You have adequate cover for 2 injuries/rotations in any position without creating an illegal roster and being forced into moves that might harm your team value. And it gives you the flexibility to trade/waiver any position, leaving you open to getting maximum value from every trade negotiation by allowing you to balance your first XI's scoring potential and your team's overall value. There are other combinations that differ by maybe 1 or 2 players which are also very viable from a scoring perspective, but if you deviate much further from this baseline, you start to limit your trade options.


For example, holding 5 FWDs and playing the guys with the best fixtures is a nice luxury to have scoring-wise--I will definitely pivot to running this at times throughout the season--but it limits your ability to trade in a FWD and, ultimately, that could lead you to miss out on a better value trade option because you're approaching it from a very narrow scope thinking, "I need a MID." How many times have we all heard that?


Positional Value

This year, If you have a couple of nailed on MIDs who are relatively fixture proof, you might be tempted to cash in on the inflated MID value and find a two-for-1 trade for a better DEF or FWD. Overthinking Football recently posted about Quality Starts, and some stats in that article referenced the fact that 50th-75th percentile performances (ideally most of your players aside from your premium assets) for MIDs provide more or less the same xFpts as DEF assets. There's also an argument to say that if you have another DEF on the roster and can avoid more tricky fixtures, you could save yourself the odd week where someone on your roster impolitely drops a -3. This tactic recently led me to cash in, trading Ritchie + Cucurella for AWB. They were happy to land a solid M and I will happily play 4 at the back with high quality assets who are unlikely to screw me over.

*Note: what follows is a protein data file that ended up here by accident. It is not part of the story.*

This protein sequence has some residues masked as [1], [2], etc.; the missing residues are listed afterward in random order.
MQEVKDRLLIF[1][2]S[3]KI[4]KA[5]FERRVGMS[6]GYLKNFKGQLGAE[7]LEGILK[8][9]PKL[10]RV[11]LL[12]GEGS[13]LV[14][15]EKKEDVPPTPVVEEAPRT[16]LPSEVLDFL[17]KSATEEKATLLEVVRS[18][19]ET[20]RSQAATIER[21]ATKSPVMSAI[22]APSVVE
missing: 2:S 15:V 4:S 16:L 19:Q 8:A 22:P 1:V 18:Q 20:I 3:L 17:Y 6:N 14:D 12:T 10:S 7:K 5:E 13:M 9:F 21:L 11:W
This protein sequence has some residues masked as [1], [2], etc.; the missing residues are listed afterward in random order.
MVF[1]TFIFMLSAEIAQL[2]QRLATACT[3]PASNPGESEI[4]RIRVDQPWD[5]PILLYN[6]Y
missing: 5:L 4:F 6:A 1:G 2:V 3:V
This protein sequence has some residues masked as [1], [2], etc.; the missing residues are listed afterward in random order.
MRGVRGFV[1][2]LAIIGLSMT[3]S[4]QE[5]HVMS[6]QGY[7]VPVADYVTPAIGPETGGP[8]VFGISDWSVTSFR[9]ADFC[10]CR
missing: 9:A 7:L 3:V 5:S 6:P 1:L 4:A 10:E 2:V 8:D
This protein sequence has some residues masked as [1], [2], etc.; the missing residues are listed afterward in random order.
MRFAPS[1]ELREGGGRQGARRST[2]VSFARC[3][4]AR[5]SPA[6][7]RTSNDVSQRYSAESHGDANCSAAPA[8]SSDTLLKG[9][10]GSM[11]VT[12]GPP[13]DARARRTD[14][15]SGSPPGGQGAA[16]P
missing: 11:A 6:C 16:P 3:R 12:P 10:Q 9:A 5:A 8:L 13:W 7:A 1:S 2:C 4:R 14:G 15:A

The Wildcard

The most fun aspect of roster construction is spending that extra spot on whatever you think is going to offer you the most upside and get you to the top of the table. This might be the second half of a handcuff, an injured player who is coming back soon, or a high-upside punt who working their way into the starting 11.


Another tactic for this bonus slot is to find free agents who are about to become tradable. Think of this as a short-term investment play. Grab someone off the waiver who's just had a good week (but isn't getting too much attention just yet since it's a one-off) with a view to trading them out in 1-3 gameweeks' time. If they magically back up their unexpected haul by putting up 1 or 2 more good scores (all from the comfort of your bench, as you didn't need to risk playing them), trade them out on a high. This is especially useful for new assets who have lots of promise and no substance (Emmanuel Dennis, Harvey Elliott), but can also be used for known quantities who might get a run in the team and seemingly have a spot nailed (Iwobi, King, Klich).


In Summary

  • Manage your risk effectively so you don't play it too safe with little upside or go too wild and find yourself struggling to field 11 most weeks.

  • Maintaining a flexible roster is the key to finding value in your trades/waivers.

  • You don't need to roster 6 MIDs if you can find better value elsewhere.

  • Both sides can win a trade if you factor in roster construction (risk vs. upside & positional value) to create better balance.

Good luck ROS.